The Autumn Prince Returns


In October of 2015, I released a serial on my blog called The Autumn Prince.

It became more popular than I had anticipated; one reader called it the “highlight of her month,” and I am still humbled by that. The following year it was adapted into a short story for the Crows on Heartstrings anthology, where it shines among dozens of beautiful tales and drawings.

After the release of Crows on Heartstrings, different projects related to my Fallen Faery Tales series distracted me from The Autumn Prince. It managed to slip my mind for a long time, until now.

When the serial finished on Halloween of 2015, the story just wouldn’t get out of my head! I wrote it again as a novel that November because the characters and ideas were still so vivid.

A week ago, a friend encouraged me to find that draft and read it again. I couldn’t believe I had written it! I found myself wanting to know what happens next. So The Autumn Prince is back.

This April I’m working on edits for The Autumn Prince. My plan is to have it shine by the end of the year so I can query it in the winter. For this book, I am going to seek traditional publishing. The Autumn Prince has a different feel from Dissonance and Serenade; it wants to take the different road.

It wants to hit bookstore shelves. It wants to be your autumn read. For that, I need to work on it.

If you enjoyed The Autumn Prince when it was a serial on my blog, I hope you’ll like it all the more as a full-length novel. I’m surprised at how well I did adapting it into a book; it may have been a first draft, but it didn’t make me cringe!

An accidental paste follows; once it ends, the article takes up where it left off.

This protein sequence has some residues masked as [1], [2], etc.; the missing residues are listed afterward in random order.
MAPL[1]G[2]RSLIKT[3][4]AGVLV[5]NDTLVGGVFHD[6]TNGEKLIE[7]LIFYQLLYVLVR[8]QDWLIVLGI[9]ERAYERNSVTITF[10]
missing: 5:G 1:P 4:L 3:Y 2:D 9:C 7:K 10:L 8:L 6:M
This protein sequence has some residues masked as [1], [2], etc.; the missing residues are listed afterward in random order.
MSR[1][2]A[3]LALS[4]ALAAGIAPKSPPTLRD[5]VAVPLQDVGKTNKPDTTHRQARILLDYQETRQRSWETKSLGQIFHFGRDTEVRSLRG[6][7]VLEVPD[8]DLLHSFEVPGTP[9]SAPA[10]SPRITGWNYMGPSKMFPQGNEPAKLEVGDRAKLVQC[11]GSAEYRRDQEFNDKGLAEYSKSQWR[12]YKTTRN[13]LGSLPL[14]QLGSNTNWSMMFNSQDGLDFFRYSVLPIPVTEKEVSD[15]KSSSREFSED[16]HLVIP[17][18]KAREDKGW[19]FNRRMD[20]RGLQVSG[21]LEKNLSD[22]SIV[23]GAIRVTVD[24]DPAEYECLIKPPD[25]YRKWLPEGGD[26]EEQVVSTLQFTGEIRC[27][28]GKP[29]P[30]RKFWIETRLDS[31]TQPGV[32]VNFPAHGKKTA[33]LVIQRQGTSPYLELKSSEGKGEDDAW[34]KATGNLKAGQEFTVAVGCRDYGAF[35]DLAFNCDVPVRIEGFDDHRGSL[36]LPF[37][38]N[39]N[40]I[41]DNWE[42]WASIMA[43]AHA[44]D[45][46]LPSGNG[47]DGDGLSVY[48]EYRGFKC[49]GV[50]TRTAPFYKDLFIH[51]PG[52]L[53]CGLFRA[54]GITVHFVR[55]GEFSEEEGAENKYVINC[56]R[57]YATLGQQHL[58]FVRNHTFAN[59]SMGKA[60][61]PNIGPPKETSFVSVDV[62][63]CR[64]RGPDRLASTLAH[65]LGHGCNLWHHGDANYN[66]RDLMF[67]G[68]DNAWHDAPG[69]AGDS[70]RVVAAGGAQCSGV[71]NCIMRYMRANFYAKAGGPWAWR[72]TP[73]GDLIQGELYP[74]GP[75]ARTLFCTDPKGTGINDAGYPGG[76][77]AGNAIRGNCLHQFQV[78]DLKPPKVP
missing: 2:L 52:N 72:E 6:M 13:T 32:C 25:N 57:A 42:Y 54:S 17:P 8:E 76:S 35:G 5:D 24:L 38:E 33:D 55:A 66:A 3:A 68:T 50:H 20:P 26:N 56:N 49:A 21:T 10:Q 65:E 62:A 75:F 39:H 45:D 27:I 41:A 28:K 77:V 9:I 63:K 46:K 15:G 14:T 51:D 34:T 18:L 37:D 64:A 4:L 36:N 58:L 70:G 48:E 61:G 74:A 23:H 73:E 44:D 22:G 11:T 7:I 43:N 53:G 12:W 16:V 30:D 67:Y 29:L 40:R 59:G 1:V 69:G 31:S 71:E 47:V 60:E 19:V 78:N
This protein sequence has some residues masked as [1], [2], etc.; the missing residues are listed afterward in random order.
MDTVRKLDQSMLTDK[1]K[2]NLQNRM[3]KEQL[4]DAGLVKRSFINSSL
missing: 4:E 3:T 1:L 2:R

I enjoyed reading it, and being the author, that’s saying something. I hope and pray you will enjoy it too.

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Of Ghosts and Old Doorbells


The old doorbell had been silent for over twenty years. After this house was abandoned, people eventually stopped coming to visit, or even to try and sell things. It had been so long, in fact, that the ghosts started to assume it was too rusty to ever make another sound.

Three generations of ghosts dwelled in the old house; they drifted lazily up and down the stairs, reenacted balls in the parlor, had the same conversations that had echoed in the halls for hundreds of years. They spoke of wars long finished and weddings whose couples had long been buried together.

In the midst of this nostalgic echo, this perpetual sigh, the doorbell rang. It was really just an old bell situated somewhere by the front door; someone outside rang, and a string caused it to rattle. It wasn’t the loudest sound, and it hadn’t been touched with the greatest strength—the noise it made was indeed feeble—but when that doorbell rang, everything stopped.

The ladies dressed in ballgowns stopped their repetitive gossip to look at the door, wide-eyed. The butler, who had long run out of things to do, stopped mid-pace with his hands clasped behind his back. The scullery maid got to her feet, bouncing; an old greyhound who rested by the chilly fireplace lifted his head, whining.